Honorary Fellows: Professor Tim Palmer

For pioneering work exploring the nonlinear dynamics and predictability of the climate system and for developing ensemble prediction systems that quantify the flow-dependent uncertainty of weather and climate forecasts.


Professor Timothy Palmer IOP Honorary Fellow 2021

During a long and remarkable career, Professor Tim Palmer has pioneered the application of nonlinear dynamical thinking to improve our understanding of the climate system and in so doing has had a profound influence on our ability to predict weather and climate.

Palmer’s most important contribution has been in the development of the probabilistic ensemble prediction system. Prior to this, weather forecasting was considered a deterministic process, where best-guess models were run from best-guess initial conditions.

But chaos theory, as advocated by Edward Lorenz, demonstrates that predictability of the atmosphere (and oceans) is far from deterministic. Palmer was among the first to recognise the fundamental importance of chaos theory in weather and climate prediction.

The development of the European Centre for Medium-Range Weather Forecasts ensemble prediction system, pioneered by Palmer and implemented in 1992, was groundbreaking.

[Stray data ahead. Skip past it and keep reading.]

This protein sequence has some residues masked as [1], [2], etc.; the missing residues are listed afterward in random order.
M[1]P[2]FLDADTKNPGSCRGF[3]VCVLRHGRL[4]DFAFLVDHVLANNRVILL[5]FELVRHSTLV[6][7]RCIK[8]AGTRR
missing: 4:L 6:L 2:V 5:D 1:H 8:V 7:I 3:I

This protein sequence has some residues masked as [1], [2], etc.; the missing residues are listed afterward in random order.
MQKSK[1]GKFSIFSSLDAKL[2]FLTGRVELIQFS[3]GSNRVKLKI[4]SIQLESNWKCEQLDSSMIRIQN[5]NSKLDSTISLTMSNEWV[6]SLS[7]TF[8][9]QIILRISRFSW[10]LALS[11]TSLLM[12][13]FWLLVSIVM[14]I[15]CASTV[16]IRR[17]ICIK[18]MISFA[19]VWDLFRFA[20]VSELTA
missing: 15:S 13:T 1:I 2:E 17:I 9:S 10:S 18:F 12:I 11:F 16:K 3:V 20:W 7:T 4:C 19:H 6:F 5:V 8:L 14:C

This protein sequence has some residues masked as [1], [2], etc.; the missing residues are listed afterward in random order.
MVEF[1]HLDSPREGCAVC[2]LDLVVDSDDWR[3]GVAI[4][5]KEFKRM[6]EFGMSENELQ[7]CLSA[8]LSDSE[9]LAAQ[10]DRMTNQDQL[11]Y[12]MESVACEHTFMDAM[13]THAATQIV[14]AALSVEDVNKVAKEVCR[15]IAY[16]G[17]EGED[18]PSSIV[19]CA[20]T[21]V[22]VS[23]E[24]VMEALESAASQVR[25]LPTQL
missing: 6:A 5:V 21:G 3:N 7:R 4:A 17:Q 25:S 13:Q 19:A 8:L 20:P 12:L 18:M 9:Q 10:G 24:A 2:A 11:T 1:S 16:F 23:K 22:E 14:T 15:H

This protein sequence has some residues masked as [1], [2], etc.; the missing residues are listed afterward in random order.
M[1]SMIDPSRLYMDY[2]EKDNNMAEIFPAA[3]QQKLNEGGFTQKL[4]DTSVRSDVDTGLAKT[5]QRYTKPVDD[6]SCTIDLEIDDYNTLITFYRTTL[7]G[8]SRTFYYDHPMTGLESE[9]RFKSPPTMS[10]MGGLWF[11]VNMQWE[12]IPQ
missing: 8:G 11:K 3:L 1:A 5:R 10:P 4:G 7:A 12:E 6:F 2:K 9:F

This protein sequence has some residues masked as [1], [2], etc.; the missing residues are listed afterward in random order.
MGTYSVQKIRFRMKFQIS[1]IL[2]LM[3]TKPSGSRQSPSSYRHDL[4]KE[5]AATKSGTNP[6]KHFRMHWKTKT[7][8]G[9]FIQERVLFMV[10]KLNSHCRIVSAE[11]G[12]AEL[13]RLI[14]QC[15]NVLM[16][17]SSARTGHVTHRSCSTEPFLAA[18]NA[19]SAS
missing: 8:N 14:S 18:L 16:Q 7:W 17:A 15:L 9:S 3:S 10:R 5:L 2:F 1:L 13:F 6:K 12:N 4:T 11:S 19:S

In the subsequent years, Palmer developed novel techniques to represent initial condition as well as model uncertainties, which ensured that the ensemble probabilities were statistically reliable.

Ensemble predictions systems are now used universally in national meteorological services around the world for forecasting on all timescales from hours to decades. Based on probability thresholds, ensembles now form the basis for decisions on when to take anticipatory action, for example by disaster relief agencies ahead of severe weather events.

Palmer has also had a significant influence on our understanding of the nonlinearity of stochastic processes and scale interactions in weather and climate systems. He has shown how stochasticity in climate models can help reduce their systematic deficiencies, and he has been a powerful voice in the arguments for much higher resolution climate models that can represent nonlinear scale interactions.

Palmer has pioneered the concept of a ‘CERN for climate change’, where human and computational resources are pooled to develop climate models of unprecedented resolution, and hence accuracy and skill. This concept is starting to take shape through the EU’s billion-euro Destination Earth programme.

Palmer is an outstanding physicist whose influence on the science of weather forecasting and climate prediction has been profound and for which he is widely recognised internationally as a pioneer in his field.